Modelling of Solid Recovered Fuel (SRF) Properties Based on Material Composition – Chloride Quality
© TK Verlag - Fachverlag für Kreislaufwirtschaft (9/2016)
Producing solid recovered fuels (SRF) is a well-established route for recovering energy resources from municipal solid waste (household and/or commercial). Chloride content critically impacts the quality of SRF. It directly influences operation of thermal processes, having deleterious effects through the high temperature corrosion of the boilers and through demands placed on the flue gas treatment (FGT) system, which could impact emissions control. Whereas design and specification of process plant can mitigate the technical issues associated with the presence of chloride experienced during thermal treatment, processing such fuels is associated with increased capital, operating and maintenance costs. This, at best, restricts the uptake/use of SRF or increases the cost of its treatment towards achieving a reduced chloride content.

Resource Recovery from Waste Using the Input Flexibility of Waste Gasification Technology
© TK Verlag - Fachverlag für Kreislaufwirtschaft (9/2016)
Nowadays, gasification of waste or biomass is becoming the great interest all over the world. Especially, gasification of municipal solid waste (MSW) has been well-researched in Japan. The development of MSW gasification technology was started in the 1970s in Japan because of oil crisis. Several technologies have been researched and developed. The Direct Melting System (DMS), which is the gasification and melting technology developed by Nippon Steel & Sumikin Engineering Co., Ltd., is one of the developed waste gasification technologies in this era. This technology was introduced for commercial use in Kamaishi City, Japan in 1979. As well as this waste technology, other gasification technologies have been developed for commercial use and installed.

CO2 Capture and Re-Use at a Waste Incinerator
© TK Verlag - Fachverlag für Kreislaufwirtschaft (9/2016)
Recently a new innovative process developed by Procede Gas Treating B.V. has been commissioned at line 3 of the Twence plant, a Waste-To-Energy (WTE) plant located in the eastern part of the Netherlands. In this process the CO2, that usually is emitted to atmosphere, is in this new application, scrubbed from the flue gas and the obtained pure CO2 stream is used to produce a sodium bicarbonate slurry (SBC). Instead of the conventional SBC flue gas scrubbing process, where dry SBC particles are used, this SBC slurry will be injected to remove the acid components from the flue gas, before the gas is emitted to atmosphere. Due to the implementation of this process the carbon footprint of the Twence installation is reduced. The new SBC plant produces 8,000 tons of sodium bicarbonate annually and to produce this amount of SBC 2,000 ton per year CO2 is captured from the flue gas. The CO2 originates for about 50 percent from biomass.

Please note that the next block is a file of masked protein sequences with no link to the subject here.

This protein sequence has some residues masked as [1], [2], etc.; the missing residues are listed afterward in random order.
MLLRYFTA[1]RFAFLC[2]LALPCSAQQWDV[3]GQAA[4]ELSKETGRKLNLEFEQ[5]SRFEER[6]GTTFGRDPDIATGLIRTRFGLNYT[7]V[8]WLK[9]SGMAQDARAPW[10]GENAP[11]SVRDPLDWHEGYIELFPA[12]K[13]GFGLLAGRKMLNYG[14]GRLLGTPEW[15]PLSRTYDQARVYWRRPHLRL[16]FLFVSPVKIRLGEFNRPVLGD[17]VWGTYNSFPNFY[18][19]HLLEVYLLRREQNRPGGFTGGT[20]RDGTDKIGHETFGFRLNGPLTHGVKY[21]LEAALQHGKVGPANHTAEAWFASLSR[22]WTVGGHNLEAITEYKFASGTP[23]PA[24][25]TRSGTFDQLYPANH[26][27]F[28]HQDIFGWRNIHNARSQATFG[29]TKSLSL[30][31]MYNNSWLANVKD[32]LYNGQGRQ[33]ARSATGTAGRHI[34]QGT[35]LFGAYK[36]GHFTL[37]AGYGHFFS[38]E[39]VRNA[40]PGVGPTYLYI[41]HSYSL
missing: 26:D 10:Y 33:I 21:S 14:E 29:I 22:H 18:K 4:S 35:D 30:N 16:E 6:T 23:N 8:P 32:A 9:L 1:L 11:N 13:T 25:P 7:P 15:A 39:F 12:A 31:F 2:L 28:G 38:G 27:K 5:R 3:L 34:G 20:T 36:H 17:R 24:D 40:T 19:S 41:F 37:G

Manufacturing of Solid Recovered Fuels (SRF) for Energy Recovery Processes
© TK Verlag - Fachverlag für Kreislaufwirtschaft (9/2016)
This contribution describes manufacturing processes and quality of three types of Solid Recovered Fuels – i.e. SRF low quality, SRF medium quality and SRF premium quality – that are used in energy recovery plants. In total, two case studies are reported. First case study is about the external processing and confectioning of non-hazardous household, industrial and commercial mixed wastes as well as the internal treatment and homogenisation of various waste fractions at the incineration plant for production of SRF low quality that is utilized in a Waste to Energy (WtE) stationary Fluidized Bed Incinerator. In the second case study, production of SRF medium quality and SRF premium quality that are used for substitution of primary fuels like coal and petrol coke in the cement kiln is described. Finally, data on SRF quality of all three investigated waste types will be summarized and discussed.

Brave New World – Selected Jurisdictional Pitfalls when Acting on International Waste-to-Energy Projects